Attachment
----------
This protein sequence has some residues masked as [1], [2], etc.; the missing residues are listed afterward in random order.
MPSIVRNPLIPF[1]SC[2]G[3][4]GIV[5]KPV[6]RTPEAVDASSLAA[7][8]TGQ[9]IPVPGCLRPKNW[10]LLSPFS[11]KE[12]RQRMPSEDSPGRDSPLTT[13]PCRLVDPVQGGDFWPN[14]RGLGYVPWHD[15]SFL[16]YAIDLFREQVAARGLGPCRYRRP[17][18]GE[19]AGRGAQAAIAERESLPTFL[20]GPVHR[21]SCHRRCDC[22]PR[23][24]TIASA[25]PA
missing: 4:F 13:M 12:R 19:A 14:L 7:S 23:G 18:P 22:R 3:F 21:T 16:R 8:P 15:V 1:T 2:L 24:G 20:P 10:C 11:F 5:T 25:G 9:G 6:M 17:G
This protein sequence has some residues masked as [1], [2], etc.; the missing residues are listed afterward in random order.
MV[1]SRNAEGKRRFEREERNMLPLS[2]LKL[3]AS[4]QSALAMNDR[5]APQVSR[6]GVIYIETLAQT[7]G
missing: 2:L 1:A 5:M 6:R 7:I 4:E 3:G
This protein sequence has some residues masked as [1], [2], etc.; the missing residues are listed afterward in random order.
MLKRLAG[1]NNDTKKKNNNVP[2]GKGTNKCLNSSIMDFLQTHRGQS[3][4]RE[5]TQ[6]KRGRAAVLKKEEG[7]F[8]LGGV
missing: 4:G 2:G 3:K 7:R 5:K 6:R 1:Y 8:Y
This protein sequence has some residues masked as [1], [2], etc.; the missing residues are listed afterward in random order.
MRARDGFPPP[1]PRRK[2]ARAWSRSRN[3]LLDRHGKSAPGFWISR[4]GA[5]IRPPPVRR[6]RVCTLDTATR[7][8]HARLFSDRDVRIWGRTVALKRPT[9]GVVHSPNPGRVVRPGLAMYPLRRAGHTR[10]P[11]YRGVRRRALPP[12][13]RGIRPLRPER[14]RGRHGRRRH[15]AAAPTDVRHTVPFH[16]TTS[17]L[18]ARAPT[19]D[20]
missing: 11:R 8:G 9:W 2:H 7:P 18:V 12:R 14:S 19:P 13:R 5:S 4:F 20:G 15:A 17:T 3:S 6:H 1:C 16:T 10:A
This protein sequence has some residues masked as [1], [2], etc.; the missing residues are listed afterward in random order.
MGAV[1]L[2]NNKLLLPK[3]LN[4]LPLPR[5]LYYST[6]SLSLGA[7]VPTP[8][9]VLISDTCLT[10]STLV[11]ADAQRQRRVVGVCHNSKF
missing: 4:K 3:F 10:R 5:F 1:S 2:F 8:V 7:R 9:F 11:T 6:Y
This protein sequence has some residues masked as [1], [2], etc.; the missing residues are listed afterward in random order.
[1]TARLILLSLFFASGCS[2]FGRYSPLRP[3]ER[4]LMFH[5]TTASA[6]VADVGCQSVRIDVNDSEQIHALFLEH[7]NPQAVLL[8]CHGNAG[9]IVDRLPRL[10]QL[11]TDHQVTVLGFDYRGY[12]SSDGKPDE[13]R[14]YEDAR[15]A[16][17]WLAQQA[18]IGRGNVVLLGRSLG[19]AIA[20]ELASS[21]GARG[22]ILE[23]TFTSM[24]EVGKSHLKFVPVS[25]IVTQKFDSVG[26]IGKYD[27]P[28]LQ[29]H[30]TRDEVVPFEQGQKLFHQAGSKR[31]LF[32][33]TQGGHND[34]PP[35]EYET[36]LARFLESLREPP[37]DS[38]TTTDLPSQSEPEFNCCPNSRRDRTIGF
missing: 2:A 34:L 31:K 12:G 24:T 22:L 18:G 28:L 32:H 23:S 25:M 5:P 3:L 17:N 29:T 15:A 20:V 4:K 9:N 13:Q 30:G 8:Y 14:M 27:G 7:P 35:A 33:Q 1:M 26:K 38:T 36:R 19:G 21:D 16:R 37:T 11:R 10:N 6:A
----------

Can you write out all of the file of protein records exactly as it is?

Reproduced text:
This protein sequence has some residues masked as [1], [2], etc.; the missing residues are listed afterward in random order.
MPSIVRNPLIPF[1]SC[2]G[3][4]GIV[5]KPV[6]RTPEAVDASSLAA[7][8]TGQ[9]IPVPGCLRPKNW[10]LLSPFS[11]KE[12]RQRMPSEDSPGRDSPLTT[13]PCRLVDPVQGGDFWPN[14]RGLGYVPWHD[15]SFL[16]YAIDLFREQVAARGLGPCRYRRP[17][18]GE[19]AGRGAQAAIAERESLPTFL[20]GPVHR[21]SCHRRCDC[22]PR[23][24]TIASA[25]PA
missing: 4:F 13:M 12:R 19:A 14:L 7:S 23:G 18:P 22:R 3:F 21:T 16:R 8:P 15:V 1:T 2:L 24:G 20:P 10:C 11:F 5:T 25:G 9:G 6:M 17:G
This protein sequence has some residues masked as [1], [2], etc.; the missing residues are listed afterward in random order.
MV[1]SRNAEGKRRFEREERNMLPLS[2]LKL[3]AS[4]QSALAMNDR[5]APQVSR[6]GVIYIETLAQT[7]G
missing: 2:L 1:A 5:M 6:R 7:I 4:E 3:G
This protein sequence has some residues masked as [1], [2], etc.; the missing residues are listed afterward in random order.
MLKRLAG[1]NNDTKKKNNNVP[2]GKGTNKCLNSSIMDFLQTHRGQS[3][4]RE[5]TQ[6]KRGRAAVLKKEEG[7]F[8]LGGV
missing: 4:G 2:G 3:K 7:R 5:K 6:R 1:Y 8:Y
This protein sequence has some residues masked as [1], [2], etc.; the missing residues are listed afterward in random order.
MRARDGFPPP[1]PRRK[2]ARAWSRSRN[3]LLDRHGKSAPGFWISR[4]GA[5]IRPPPVRR[6]RVCTLDTATR[7][8]HARLFSDRDVRIWGRTVALKRPT[9]GVVHSPNPGRVVRPGLAMYPLRRAGHTR[10]P[11]YRGVRRRALPP[12][13]RGIRPLRPER[14]RGRHGRRRH[15]AAAPTDVRHTVPFH[16]TTS[17]L[18]ARAPT[19]D[20]
missing: 11:R 8:G 9:W 2:H 7:P 18:V 12:R 14:S 19:P 13:R 5:S 4:F 20:G 15:A 17:T 3:S 6:H 1:C 16:T 10:A
This protein sequence has some residues masked as [1], [2], etc.; the missing residues are listed afterward in random order.
MGAV[1]L[2]NNKLLLPK[3]LN[4]LPLPR[5]LYYST[6]SLSLGA[7]VPTP[8][9]VLISDTCLT[10]STLV[11]ADAQRQRRVVGVCHNSKF
missing: 4:K 3:F 10:R 5:F 1:S 2:F 8:V 7:R 9:F 11:T 6:Y
This protein sequence has some residues masked as [1], [2], etc.; the missing residues are listed afterward in random order.
[1]TARLILLSLFFASGCS[2]FGRYSPLRP[3]ER[4]LMFH[5]TTASA[6]VADVGCQSVRIDVNDSEQIHALFLEH[7]NPQAVLL[8]CHGNAG[9]IVDRLPRL[10]QL[11]TDHQVTVLGFDYRGY[12]SSDGKPDE[13]R[14]YEDAR[15]A[16][17]WLAQQA[18]IGRGNVVLLGRSLG[19]AIA[20]ELASS[21]GARG[22]ILE[23]TFTSM[24]EVGKSHLKFVPVS[25]IVTQKFDSVG[26]IGKYD[27]P[28]LQ[29]H[30]TRDEVVPFEQGQKLFHQAGSKR[31]LF[32][33]TQGGHND[34]PP[35]EYET[36]LARFLESLREPP[37]DS[38]TTTDLPSQSEPEFNCCPNSRRDRTIGF
missing: 2:A 34:L 31:K 12:G 24:T 22:L 18:G 28:L 32:H 23:S 25:M 5:P 3:L 17:N 29:T 15:A 20:V 4:K 9:N 13:Q 30:G 8:Y 14:M 27:G 7:P 35:A 33:Q 1:M 26:K 38:T 36:R 19:G 21:D 16:R 37:T 11:R 10:N 6:A